5 Minutes with Bryan Lindsley – Minnesota Philanthropy Partners5 Minutes with Bryan Lindsley

5 Minutes with Bryan Lindsley
You previously served as executive director of the Governor’s Workforce Development Council. How does that experience help inform your work today as executive director of the Minneapolis Saint Paul Regional Workforce Innovation Network (MSPWin)?
“In that job, I spent a lot of time figuring out the ins and outs of federal workforce policies, and how the state policy worked in Minnesota. I also looked at a lot of workforce programs, and which programs receive funding. Just knowing how that works has been essential to figuring out how Minnesota can best allocate new resources in workforce development.”
What can Twin Cities residents do to help MSPWin in its mission?
“Spread the word that closing racial employment disparities will benefit everyone. Oftentimes, people think there’s a tradeoff between competitiveness and equity. But that is a false dichotomy. According to the Itasca Project, if we closed the racial unemployment disparities over time, that would mean 122,000 more adults in the paid workforce by 2040. The personal income from those workers would add $5 billion to our local economy, and an additional $500 million to our state and local taxes.”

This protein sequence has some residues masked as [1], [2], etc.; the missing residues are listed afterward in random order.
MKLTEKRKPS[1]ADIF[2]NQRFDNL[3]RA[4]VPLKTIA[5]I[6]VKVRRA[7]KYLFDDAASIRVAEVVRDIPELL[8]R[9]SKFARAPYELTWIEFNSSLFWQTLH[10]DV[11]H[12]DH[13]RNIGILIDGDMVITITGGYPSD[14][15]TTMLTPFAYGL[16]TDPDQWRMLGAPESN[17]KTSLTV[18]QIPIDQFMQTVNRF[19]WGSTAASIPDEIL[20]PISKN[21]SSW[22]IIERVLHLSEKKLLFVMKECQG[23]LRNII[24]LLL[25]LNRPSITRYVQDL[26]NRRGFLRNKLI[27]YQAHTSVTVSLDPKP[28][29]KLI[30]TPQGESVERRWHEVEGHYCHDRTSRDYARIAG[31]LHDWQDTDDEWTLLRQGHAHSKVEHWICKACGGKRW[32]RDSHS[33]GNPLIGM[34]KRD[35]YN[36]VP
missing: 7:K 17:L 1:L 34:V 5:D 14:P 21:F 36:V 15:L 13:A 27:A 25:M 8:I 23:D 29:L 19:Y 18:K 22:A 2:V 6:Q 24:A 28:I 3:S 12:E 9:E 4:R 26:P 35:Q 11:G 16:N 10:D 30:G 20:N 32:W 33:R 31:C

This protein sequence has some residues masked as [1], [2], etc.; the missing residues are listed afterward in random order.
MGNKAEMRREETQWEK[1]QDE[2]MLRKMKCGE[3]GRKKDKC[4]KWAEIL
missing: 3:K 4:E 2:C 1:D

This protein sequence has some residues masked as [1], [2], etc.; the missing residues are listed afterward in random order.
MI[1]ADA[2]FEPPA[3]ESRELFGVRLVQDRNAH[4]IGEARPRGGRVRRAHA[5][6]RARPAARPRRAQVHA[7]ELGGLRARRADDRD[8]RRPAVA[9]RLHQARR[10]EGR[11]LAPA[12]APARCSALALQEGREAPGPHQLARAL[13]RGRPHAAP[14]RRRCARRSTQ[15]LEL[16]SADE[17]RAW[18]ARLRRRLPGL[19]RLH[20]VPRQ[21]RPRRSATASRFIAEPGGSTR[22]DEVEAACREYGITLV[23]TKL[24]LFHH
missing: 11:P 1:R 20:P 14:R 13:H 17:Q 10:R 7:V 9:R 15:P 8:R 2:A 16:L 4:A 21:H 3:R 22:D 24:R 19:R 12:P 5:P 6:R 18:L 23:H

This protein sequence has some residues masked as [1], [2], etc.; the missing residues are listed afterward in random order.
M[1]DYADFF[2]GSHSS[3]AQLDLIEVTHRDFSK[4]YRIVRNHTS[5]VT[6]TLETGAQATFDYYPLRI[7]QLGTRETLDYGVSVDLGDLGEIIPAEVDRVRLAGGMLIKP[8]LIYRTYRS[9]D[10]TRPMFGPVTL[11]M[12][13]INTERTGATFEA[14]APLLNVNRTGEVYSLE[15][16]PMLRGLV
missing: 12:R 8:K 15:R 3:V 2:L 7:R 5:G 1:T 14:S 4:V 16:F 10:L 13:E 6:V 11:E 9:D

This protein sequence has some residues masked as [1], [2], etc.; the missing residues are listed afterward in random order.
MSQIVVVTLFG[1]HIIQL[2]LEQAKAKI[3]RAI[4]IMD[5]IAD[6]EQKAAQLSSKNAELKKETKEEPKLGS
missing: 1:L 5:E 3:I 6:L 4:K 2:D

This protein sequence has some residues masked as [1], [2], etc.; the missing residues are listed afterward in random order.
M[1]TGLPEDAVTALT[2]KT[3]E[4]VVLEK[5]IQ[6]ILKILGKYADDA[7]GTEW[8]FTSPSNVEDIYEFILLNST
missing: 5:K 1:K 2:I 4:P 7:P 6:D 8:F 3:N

Over the years, what have you learned about the most effective ways to create change?
“First, clearly define the problem. Then, bring partners together to figure out how to effectively manage that problem over time. People often think that if you simply had enough money you could solve a problem and it would be gone. But in reality, most problems are pretty complex, so effectively managing them over time requires a mix of different interventions and strategies.”
What’s your favorite everyday way to give back to your community?
“I give blood every eight weeks.”
What is the best advice you’ve received?
“Play big chess. Addressing our region’s need for talent and closing racial employment disparities is going to take more than small changes, which is like moving the pawns around the chess board. Our actions need to be proportionate to what we want to achieve. That means a big vision and collective action.”
A condensed version of this article was published in the June 2015 e-newsletter of MNSights, the every-other-month e-newsletter that provides news, information and resources to help readers be more effective philanthropists. The contents of this article are current as of the publication date. Find more news, information and resources to help you be an effective philanthropist on our MNSights page.
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